We've been told that Santiago, surrounded by the Sierra Maestra in a lovely crevasse opening to the sea, would be smaller, more intimate, louder, more African, more edgy, less "proper" than Habana. All true. In fact, it's a shock at first. Hotter, more aggressive. Slinky, tight, full of tease, exaltation. The Oriente: where the island gets hairy, wild, mountainous; where the picaros are from; where the son exploded and swept the island with its sexy double meanings; where the Indian Hatuey first revolted against the Spanish; where Fidel and his rebeldes began the revolution. SANTIAGO CUNA DE LA REVOLUCION! Big red letters as the bus rolls downhill into town.
We lodge with Norma and Manolo, an energetic pair in their early 50s. She's just returned from her acupuncture treatment, he's letting me know we missed a ride in his Willy's jeep-unfortunately we caught the Viazul van out the back of the bus station; they had come to the front to pick us up: a surprise. They both love to talk, especially Manolo who's a history buff, a Cabeza de Vaca nut, an American jazz and blues lover. Their second-story apartment is opposite the exquisitely-restored 1920s Hotel Casa Granda facing Parque Cespedes (another Oriente rebelde: Carlos Manuel Cespedes, lawyer-poet-planter who freed his slaves to begin the war against Spain, 1868), and the Santa Ifigenia Basilica, with its angel of annunciation blowing a trumpet toward the Moorish window grilles of the Velasquez house (1516), and the Ayuntamiento, where Fidel gave his '59 victory speech. Down the street, on Calle Heredia are two music venues: the Casa de la Trova, a fine old building with upstairs dance hall; and another downstairs, filled with oils of famous Oriente musicians. Nearby is the Casa de los Estudiantes, a colonial open-air building (where one night we'll escape from a rained-out street concert by Los Jubilados into a crowd of 1930s- like elders dressed in their finest, rum in their laps, paper fans breezing their faces. Further on: the restored casa of Heredia-another celebrated Cuban poet, and Plaza Dolores: intimate, tamarind-shaded benches of brightly-dressed ebony ladies chatting near a Beny Moré-looking guy, wide-brim hat, hands folded on cane. Around the corner, the Jesuit college where Fidel was educated; and a dark Bohemian bar, bull's head over sign commemorating 50th anniversary of Castro's attack on the Moncada.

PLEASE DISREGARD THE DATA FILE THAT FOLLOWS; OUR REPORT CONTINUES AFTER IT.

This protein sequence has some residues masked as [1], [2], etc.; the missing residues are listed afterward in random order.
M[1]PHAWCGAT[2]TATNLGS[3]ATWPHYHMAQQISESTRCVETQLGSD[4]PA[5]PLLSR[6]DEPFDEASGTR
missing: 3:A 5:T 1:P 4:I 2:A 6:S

We're pretty tired after the long ride, and we've forgotten to make arrangements ahead of time with Norma and Manolo for dinner, so we're forced to eat in a dismal paladar that's seen its better days-an old leg of hen and refried rice proves to be our saddest fare on the entire trip. The opposite experience, in Trinidad, was a sweet little rooftop paladar under a grape arbor atop the cook's home-heh-a future capitalist in the making, for he loved preparing food; loved his little business; loved greeting his customers (the gov't taxed him on his allowable 3 tables), playing a son montuno on a tape box while listing his menu: lobster, fish, pork, camarrones. "I worked in a state restaurant. Horrible. You don't have fresh food to cook, so no gusto to prepare it. Your wages don't add up to more than $15 a month. You end up feeling bad that you've served a customer something lousy. Here my love of cooking is rewarded with a decent wage. It gives me incentive to do it again tomorrow. Buen provecho!"